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Charitable Organizations: What the Politicians Won’t Tell You

By Gerald J. Archibald


“I was gratified to be able to answer promptly. I said I don’t know.”   —Mark Twain


There are less than 9 months before the 2012 presidential election. For the past six months, and the next nine, the answers to questions asked of the candidates will continue to be rhetorical and nebulous, at best. I felt it appropriate to provide clarity and substance to a number of questions that the reader may be asking regarding our nation’s tax-exempt industry and service sector. 

“Arch the Answer Man” will, in just a few short minutes, provide you with clear and concise answers to questions that you may find of interest. 

You can fully expect to hear many allegations made by political candidates about our nation’s health, education, arts, and cultural and human-service sectors. Please take most criticism that you hear with a substantial grain of sea salt. In order to truly understand the incredible benefits and economic productivity of the tax-exempt sector, speak with someone knowledgeable and/or do your own research on the subject.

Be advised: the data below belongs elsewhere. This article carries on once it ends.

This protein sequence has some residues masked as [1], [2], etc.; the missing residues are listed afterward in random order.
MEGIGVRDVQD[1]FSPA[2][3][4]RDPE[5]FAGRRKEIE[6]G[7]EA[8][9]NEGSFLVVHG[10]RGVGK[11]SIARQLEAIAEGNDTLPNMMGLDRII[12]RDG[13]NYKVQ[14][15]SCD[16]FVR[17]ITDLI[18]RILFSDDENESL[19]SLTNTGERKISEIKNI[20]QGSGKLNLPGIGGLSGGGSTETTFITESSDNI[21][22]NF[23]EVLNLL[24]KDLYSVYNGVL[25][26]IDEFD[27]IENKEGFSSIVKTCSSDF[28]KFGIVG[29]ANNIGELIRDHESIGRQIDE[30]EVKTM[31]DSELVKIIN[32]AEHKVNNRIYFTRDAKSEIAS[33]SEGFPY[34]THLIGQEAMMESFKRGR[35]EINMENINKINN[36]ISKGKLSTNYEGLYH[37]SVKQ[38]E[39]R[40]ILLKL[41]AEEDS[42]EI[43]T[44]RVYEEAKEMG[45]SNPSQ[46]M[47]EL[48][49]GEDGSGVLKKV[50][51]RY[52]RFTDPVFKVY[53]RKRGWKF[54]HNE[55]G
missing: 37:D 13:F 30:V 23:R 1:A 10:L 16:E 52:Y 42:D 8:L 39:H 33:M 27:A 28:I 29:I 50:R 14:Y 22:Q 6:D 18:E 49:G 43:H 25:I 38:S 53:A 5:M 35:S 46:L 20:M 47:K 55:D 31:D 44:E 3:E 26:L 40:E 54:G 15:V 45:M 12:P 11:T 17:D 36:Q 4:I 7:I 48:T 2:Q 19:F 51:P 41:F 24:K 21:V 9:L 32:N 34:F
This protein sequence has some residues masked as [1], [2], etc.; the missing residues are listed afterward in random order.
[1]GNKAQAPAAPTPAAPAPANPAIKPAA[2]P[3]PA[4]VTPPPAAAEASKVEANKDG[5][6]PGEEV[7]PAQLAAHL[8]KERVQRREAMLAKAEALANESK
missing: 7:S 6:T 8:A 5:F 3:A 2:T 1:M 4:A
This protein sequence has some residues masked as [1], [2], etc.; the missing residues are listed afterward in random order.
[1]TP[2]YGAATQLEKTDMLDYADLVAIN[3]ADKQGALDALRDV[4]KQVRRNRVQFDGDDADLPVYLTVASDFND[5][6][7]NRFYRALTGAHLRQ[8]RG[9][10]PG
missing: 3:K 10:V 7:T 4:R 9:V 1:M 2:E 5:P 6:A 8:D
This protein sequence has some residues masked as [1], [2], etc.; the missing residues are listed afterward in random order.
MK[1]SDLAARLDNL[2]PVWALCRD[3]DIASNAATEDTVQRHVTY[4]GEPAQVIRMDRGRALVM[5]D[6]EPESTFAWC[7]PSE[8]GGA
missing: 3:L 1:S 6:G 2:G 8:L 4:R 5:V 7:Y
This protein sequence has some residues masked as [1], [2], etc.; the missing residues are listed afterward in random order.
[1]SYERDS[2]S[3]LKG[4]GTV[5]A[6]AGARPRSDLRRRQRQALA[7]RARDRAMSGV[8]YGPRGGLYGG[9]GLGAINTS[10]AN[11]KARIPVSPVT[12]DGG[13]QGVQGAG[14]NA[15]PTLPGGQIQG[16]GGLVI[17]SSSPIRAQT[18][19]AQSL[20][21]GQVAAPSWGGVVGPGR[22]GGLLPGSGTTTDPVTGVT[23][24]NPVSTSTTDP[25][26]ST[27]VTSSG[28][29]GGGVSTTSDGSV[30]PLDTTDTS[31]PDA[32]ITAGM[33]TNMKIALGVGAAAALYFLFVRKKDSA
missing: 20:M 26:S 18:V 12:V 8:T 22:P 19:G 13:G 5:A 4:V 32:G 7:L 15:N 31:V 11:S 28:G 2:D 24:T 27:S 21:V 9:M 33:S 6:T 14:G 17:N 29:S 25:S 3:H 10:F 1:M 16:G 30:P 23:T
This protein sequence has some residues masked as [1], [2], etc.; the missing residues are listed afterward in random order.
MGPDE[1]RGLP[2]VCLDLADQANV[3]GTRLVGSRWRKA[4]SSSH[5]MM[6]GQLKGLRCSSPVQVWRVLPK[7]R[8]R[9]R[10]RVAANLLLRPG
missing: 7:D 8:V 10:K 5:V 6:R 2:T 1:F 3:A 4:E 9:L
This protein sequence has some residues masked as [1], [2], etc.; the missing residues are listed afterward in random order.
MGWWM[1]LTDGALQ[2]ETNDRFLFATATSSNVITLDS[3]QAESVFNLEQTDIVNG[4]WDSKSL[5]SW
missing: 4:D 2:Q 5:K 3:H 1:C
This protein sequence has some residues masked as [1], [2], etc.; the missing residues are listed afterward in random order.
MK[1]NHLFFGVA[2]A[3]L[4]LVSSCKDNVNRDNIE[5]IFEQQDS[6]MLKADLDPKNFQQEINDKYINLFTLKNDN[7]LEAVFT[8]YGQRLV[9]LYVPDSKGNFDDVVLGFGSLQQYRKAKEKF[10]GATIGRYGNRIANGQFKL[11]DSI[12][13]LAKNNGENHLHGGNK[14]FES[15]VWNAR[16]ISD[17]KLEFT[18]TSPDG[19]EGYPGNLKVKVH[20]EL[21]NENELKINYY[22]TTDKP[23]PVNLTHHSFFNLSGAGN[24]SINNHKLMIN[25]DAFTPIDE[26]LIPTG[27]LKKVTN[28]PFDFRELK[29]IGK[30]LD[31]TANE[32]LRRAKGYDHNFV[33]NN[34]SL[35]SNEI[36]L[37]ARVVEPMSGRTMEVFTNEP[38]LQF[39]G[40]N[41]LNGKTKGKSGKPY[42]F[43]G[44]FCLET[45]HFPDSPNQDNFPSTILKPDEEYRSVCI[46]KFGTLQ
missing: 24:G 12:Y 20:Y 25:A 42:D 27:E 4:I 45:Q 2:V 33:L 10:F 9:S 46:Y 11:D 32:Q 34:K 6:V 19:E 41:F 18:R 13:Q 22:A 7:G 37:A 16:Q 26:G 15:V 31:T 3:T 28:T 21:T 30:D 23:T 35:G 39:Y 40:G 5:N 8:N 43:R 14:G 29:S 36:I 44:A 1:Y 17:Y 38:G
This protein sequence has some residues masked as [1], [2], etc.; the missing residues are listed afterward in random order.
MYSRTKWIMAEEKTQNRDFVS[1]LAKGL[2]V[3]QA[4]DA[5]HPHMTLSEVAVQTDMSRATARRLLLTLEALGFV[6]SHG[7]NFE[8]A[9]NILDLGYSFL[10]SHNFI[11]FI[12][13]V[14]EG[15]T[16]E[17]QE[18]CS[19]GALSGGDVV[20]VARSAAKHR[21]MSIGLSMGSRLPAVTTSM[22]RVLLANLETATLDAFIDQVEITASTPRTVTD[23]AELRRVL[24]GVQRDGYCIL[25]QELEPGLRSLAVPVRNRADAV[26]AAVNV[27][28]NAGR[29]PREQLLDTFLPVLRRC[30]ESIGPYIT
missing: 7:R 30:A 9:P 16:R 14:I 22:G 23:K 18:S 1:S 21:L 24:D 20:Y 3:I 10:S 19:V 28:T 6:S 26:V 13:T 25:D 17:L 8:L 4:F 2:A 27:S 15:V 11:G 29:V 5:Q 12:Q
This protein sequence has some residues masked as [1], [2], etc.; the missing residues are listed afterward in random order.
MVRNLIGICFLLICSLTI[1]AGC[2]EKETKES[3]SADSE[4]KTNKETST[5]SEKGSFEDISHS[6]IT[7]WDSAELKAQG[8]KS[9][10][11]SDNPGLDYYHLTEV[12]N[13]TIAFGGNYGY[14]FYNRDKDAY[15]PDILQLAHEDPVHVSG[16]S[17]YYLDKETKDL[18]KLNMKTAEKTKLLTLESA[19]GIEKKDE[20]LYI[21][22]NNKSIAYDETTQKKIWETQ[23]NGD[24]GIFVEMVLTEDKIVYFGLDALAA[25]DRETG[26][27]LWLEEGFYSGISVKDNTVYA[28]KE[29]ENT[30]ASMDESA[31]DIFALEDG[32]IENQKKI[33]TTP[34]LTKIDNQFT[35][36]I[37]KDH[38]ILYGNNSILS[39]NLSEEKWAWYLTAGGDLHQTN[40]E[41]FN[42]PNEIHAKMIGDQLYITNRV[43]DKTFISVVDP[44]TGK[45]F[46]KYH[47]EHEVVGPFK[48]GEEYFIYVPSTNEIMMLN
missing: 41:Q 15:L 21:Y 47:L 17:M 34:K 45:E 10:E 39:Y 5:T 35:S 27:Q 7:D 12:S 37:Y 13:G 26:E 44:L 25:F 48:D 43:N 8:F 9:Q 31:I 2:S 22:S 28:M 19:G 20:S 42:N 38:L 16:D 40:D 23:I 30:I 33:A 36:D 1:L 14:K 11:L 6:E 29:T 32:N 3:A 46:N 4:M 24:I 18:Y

Before I begin, I will acknowledge that the tax-exempt sector, like every other business/industry segment, has issues that need to be addressed. Productivity, cost efficiency, service quality, and value for the dollar, are just a few of the opportunities for improvement. However, in most cases, the solution to these issues begins with the recognition that America’s society and the individual citizen have much higher expectations than what is affordable for this nation to provide. 

You can look at almost every government-funded program in the nonprofit sector and see opportunities for improvement. However, at the same time, you can recognize that the vast majority of individuals receiving government support and services are justified in their need.

Question (Q): What was the total dollar amount of charitable contributions for 2010 in the United States and what percentage came from individuals?

Answer (A): Charitable contributions in 2010 totaled just shy of $300 billion, and 73 percent was donated by individuals. The U.S. is number one in the world in charitable giving.

Q: What two billionaires have created “The Giving Pledge,” in which wealthy individuals commit to donating more than half of their wealth to charitable endeavors?